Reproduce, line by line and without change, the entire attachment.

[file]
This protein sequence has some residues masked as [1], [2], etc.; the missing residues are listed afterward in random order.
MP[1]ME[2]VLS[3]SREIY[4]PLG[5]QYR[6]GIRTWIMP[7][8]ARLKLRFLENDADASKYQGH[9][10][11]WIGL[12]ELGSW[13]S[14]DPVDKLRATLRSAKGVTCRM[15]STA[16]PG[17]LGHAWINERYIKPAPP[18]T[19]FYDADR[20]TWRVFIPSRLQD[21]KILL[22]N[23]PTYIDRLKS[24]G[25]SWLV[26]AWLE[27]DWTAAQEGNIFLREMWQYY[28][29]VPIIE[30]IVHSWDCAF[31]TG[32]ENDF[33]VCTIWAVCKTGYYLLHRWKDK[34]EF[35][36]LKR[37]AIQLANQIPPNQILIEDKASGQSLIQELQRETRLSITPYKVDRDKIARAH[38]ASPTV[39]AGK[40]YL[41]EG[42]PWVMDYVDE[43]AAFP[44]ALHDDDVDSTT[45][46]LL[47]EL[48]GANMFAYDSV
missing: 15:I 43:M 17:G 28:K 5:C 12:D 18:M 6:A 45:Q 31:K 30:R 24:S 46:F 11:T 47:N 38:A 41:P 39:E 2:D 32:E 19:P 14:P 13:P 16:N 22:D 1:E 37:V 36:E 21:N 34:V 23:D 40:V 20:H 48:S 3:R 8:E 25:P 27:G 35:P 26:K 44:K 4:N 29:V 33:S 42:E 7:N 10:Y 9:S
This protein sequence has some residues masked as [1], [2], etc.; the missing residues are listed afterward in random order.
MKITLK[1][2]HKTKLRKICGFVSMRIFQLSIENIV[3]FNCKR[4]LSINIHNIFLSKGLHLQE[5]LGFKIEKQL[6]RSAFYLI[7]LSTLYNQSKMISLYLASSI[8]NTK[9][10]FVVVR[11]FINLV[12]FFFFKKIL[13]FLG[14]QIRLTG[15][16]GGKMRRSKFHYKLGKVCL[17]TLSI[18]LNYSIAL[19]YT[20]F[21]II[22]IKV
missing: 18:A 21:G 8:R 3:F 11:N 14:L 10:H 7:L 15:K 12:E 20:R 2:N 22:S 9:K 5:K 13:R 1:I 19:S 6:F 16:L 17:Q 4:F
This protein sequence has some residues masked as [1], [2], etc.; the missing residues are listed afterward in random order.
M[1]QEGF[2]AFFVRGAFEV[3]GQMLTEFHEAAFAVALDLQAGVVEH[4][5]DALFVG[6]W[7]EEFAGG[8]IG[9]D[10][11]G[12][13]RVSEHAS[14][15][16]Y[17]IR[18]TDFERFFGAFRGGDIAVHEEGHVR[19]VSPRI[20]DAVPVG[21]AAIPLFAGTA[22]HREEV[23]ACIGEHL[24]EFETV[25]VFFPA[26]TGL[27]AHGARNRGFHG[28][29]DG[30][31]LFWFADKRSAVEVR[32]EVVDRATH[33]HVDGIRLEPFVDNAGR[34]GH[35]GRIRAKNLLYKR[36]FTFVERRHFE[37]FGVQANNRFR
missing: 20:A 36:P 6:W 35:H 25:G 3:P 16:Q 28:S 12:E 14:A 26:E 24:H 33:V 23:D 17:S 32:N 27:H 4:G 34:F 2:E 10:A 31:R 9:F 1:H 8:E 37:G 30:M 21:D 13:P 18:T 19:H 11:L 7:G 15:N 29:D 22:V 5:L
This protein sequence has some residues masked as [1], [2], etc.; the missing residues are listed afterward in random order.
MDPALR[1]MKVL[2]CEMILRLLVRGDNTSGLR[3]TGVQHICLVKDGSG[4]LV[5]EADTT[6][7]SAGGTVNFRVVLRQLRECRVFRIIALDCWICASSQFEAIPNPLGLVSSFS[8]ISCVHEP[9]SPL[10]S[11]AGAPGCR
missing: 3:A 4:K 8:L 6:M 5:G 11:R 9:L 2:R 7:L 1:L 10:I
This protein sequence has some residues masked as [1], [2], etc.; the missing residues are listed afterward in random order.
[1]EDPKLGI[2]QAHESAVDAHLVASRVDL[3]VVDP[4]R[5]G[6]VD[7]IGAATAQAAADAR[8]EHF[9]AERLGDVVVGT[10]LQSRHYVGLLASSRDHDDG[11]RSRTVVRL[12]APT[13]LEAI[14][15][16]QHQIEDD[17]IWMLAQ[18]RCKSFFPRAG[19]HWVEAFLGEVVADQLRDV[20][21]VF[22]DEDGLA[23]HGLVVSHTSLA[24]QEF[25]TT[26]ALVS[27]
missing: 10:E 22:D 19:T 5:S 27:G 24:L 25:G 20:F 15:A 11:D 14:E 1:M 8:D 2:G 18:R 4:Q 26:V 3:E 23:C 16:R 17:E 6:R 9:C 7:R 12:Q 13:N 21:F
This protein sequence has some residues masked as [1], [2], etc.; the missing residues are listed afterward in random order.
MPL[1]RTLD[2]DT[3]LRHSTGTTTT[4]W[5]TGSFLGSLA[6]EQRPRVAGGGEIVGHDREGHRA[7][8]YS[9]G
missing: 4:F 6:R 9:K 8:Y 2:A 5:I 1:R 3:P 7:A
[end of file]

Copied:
This protein sequence has some residues masked as [1], [2], etc.; the missing residues are listed afterward in random order.
MP[1]ME[2]VLS[3]SREIY[4]PLG[5]QYR[6]GIRTWIMP[7][8]ARLKLRFLENDADASKYQGH[9][10][11]WIGL[12]ELGSW[13]S[14]DPVDKLRATLRSAKGVTCRM[15]STA[16]PG[17]LGHAWINERYIKPAPP[18]T[19]FYDADR[20]TWRVFIPSRLQD[21]KILL[22]N[23]PTYIDRLKS[24]G[25]SWLV[26]AWLE[27]DWTAAQEGNIFLREMWQYY[28][29]VPIIE[30]IVHSWDCAF[31]TG[32]ENDF[33]VCTIWAVCKTGYYLLHRWKDK[34]EF[35][36]LKR[37]AIQLANQIPPNQILIEDKASGQSLIQELQRETRLSITPYKVDRDKIARAH[38]ASPTV[39]AGK[40]YL[41]EG[42]PWVMDYVDE[43]AAFP[44]ALHDDDVDSTT[45][46]LL[47]EL[48]GANMFAYDSV
missing: 15:I 43:M 17:G 28:K 5:C 12:D 18:M 6:A 45:Q 31:K 30:R 24:S 46:F 11:T 47:N 38:A 41:P 39:E 2:D 32:E 19:P 14:P 13:P 16:N 22:D 1:E 37:V 36:E 21:N 34:V 23:D 40:V 20:H 48:S 3:R 8:E 25:P 27:G 35:P 26:K 44:K 4:N 29:V 33:S 42:E 7:N 10:Y 9:S
This protein sequence has some residues masked as [1], [2], etc.; the missing residues are listed afterward in random order.
MKITLK[1][2]HKTKLRKICGFVSMRIFQLSIENIV[3]FNCKR[4]LSINIHNIFLSKGLHLQE[5]LGFKIEKQL[6]RSAFYLI[7]LSTLYNQSKMISLYLASSI[8]NTK[9][10]FVVVR[11]FINLV[12]FFFFKKIL[13]FLG[14]QIRLTG[15][16]GGKMRRSKFHYKLGKVCL[17]TLSI[18]LNYSIAL[19]YT[20]F[21]II[22]IKV
missing: 18:A 21:G 8:R 3:F 11:N 14:L 10:H 7:L 15:K 12:E 20:R 2:N 22:S 9:K 5:K 13:R 1:I 19:S 6:F 16:L 17:Q 4:F
This protein sequence has some residues masked as [1], [2], etc.; the missing residues are listed afterward in random order.
M[1]QEGF[2]AFFVRGAFEV[3]GQMLTEFHEAAFAVALDLQAGVVEH[4][5]DALFVG[6]W[7]EEFAGG[8]IG[9]D[10][11]G[12][13]RVSEHAS[14][15][16]Y[17]IR[18]TDFERFFGAFRGGDIAVHEEGHVR[19]VSPRI[20]DAVPVG[21]AAIPLFAGTA[22]HREEV[23]ACIGEHL[24]EFETV[25]VFFPA[26]TGL[27]AHGARNRGFHG[28][29]DG[30][31]LFWFADKRSAVEVR[32]EVVDRATH[33]HVDGIRLEPFVDNAGR[34]GH[35]GRIRAKNLLYKR[36]FTFVERRHFE[37]FGVQANNRFR
missing: 20:A 36:P 6:W 35:H 25:G 3:P 16:Q 28:S 12:E 14:A 26:E 24:H 33:V 23:D 17:S 32:N 27:H 4:G 34:F 2:E 10:A 31:R 9:F 1:H 8:E 37:G 30:M 21:D 13:P 18:T 19:H 11:L 7:G 15:N 29:D 22:V 5:L
This protein sequence has some residues masked as [1], [2], etc.; the missing residues are listed afterward in random order.
MDPALR[1]MKVL[2]CEMILRLLVRGDNTSGLR[3]TGVQHICLVKDGSG[4]LV[5]EADTT[6][7]SAGGTVNFRVVLRQLRECRVFRIIALDCWICASSQFEAIPNPLGLVSSFS[8]ISCVHEP[9]SPL[10]S[11]AGAPGCR
missing: 3:A 4:K 8:L 6:M 5:G 11:R 9:L 2:R 7:L 1:L 10:I
This protein sequence has some residues masked as [1], [2], etc.; the missing residues are listed afterward in random order.
[1]EDPKLGI[2]QAHESAVDAHLVASRVDL[3]VVDP[4]R[5]G[6]VD[7]IGAATAQAAADAR[8]EHF[9]AERLGDVVVGT[10]LQSRHYVGLLASSRDHDDG[11]RSRTVVRL[12]APT[13]LEAI[14][15][16]QHQIEDD[17]IWMLAQ[18]RCKSFFPRAG[19]HWVEAFLGEVVADQLRDV[20][21]VF[22]DEDGLA[23]HGLVVSHTSLA[24]QEF[25]TT[26]ALVS[27]
missing: 10:E 22:D 19:T 5:S 27:G 24:L 25:G 20:F 15:A 11:D 14:E 1:M 8:D 2:G 18:R 4:Q 26:V 3:E 23:C 16:R 17:E 6:R 9:C 7:R 12:Q 13:N 21:F
This protein sequence has some residues masked as [1], [2], etc.; the missing residues are listed afterward in random order.
MPL[1]RTLD[2]DT[3]LRHSTGTTTT[4]W[5]TGSFLGSLA[6]EQRPRVAGGGEIVGHDREGHRA[7][8]YS[9]G
missing: 4:F 6:R 9:K 8:Y 2:A 5:I 1:R 3:P 7:A